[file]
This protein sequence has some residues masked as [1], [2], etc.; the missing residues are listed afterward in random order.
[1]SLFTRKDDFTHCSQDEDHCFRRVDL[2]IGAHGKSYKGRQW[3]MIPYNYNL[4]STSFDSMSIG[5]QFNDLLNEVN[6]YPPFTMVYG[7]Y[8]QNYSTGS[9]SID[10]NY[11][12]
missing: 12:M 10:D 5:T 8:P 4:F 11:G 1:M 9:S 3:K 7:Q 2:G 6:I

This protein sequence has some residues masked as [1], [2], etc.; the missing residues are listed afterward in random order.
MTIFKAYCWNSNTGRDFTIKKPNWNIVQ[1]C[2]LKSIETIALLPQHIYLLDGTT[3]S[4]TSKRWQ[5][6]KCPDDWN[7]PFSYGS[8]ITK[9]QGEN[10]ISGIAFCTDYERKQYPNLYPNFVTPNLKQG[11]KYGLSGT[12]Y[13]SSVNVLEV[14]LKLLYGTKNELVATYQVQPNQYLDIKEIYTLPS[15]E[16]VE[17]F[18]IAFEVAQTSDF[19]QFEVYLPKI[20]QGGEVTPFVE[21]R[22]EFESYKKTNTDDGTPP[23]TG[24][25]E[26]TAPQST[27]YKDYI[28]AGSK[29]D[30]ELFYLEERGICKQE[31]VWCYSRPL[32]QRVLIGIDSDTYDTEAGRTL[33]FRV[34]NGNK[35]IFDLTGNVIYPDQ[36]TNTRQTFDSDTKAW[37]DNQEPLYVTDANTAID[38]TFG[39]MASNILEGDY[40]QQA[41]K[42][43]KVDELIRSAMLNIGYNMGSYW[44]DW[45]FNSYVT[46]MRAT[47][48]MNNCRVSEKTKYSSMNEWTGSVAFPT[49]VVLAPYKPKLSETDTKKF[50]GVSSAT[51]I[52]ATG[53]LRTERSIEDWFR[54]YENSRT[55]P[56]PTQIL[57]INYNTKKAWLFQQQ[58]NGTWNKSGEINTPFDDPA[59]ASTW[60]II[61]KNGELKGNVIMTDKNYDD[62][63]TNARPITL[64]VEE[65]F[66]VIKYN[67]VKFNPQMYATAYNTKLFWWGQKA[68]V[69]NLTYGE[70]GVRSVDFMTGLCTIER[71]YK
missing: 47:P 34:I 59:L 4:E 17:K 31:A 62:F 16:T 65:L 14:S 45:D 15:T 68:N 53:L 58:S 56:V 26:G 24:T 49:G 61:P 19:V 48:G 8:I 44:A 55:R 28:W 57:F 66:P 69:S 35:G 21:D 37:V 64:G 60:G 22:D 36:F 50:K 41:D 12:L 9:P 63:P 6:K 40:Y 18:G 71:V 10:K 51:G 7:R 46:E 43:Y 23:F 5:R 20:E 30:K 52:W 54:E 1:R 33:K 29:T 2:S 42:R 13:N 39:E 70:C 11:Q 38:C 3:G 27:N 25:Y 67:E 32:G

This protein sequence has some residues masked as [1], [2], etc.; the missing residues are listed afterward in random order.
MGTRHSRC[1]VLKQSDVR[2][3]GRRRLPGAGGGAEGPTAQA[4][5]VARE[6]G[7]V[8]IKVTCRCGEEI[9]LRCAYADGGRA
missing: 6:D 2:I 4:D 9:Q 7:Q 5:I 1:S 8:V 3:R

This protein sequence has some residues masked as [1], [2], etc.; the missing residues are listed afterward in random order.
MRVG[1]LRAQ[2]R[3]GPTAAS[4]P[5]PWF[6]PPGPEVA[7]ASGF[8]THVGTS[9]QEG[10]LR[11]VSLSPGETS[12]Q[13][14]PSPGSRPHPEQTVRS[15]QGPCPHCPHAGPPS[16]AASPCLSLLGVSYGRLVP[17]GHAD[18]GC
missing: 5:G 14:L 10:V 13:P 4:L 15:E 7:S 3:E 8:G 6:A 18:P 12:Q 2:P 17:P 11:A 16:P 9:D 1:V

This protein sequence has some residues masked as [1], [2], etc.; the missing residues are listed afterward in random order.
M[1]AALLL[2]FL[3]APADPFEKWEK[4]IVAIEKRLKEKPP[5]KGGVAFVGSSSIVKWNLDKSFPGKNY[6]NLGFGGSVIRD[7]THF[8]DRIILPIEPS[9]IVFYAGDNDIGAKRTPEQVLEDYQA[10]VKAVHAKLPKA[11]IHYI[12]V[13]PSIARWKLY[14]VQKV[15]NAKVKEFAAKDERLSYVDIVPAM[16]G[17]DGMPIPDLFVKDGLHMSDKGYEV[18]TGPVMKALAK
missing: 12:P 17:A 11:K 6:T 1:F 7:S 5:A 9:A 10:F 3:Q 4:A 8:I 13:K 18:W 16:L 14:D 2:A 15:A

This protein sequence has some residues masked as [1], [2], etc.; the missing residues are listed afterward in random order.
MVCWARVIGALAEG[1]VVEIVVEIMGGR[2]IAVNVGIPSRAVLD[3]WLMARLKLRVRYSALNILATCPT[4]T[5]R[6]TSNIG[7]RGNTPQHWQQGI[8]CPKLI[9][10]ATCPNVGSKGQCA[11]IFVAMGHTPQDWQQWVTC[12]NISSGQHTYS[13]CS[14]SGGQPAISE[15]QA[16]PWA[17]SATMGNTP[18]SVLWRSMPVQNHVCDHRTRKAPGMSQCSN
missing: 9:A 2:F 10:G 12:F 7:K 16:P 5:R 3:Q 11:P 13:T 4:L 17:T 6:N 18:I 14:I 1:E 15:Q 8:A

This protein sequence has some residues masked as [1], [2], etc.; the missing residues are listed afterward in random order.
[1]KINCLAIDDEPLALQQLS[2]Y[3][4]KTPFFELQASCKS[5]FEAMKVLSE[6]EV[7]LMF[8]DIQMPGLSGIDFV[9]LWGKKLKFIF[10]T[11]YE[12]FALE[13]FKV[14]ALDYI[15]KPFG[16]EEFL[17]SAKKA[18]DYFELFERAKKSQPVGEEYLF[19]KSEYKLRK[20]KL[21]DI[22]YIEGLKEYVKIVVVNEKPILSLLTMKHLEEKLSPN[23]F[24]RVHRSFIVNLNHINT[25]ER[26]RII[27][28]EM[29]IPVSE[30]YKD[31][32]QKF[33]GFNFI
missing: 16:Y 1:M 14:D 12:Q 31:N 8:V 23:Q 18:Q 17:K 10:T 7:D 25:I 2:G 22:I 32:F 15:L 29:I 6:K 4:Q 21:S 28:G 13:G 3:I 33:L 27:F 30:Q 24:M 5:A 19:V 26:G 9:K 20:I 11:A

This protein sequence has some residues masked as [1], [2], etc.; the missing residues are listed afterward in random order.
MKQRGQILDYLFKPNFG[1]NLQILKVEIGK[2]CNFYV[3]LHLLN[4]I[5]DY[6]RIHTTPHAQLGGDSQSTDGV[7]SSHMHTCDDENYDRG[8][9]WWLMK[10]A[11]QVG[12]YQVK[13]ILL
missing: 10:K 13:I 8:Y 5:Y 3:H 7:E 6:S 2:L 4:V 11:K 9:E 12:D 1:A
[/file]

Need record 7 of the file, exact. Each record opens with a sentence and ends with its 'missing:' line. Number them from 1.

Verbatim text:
This protein sequence has some residues masked as [1], [2], etc.; the missing residues are listed afterward in random order.
[1]KINCLAIDDEPLALQQLS[2]Y[3][4]KTPFFELQASCKS[5]FEAMKVLSE[6]EV[7]LMF[8]DIQMPGLSGIDFV[9]LWGKKLKFIF[10]T[11]YE[12]FALE[13]FKV[14]ALDYI[15]KPFG[16]EEFL[17]SAKKA[18]DYFELFERAKKSQPVGEEYLF[19]KSEYKLRK[20]KL[21]DI[22]YIEGLKEYVKIVVVNEKPILSLLTMKHLEEKLSPN[23]F[24]RVHRSFIVNLNHINT[25]ER[26]RII[27][28]EM[29]IPVSE[30]YKD[31][32]QKF[33]GFNFI
missing: 16:Y 1:M 14:D 12:Q 31:N 8:V 23:Q 18:Q 17:K 10:T 7:D 25:I 2:G 22:I 32:F 15:L 29:I 6:K 4:Q 21:S 28:G 13:G 3:I 33:L 27:F 30:Q 24:M 5:A 19:V 26:G 9:K 20:I 11:A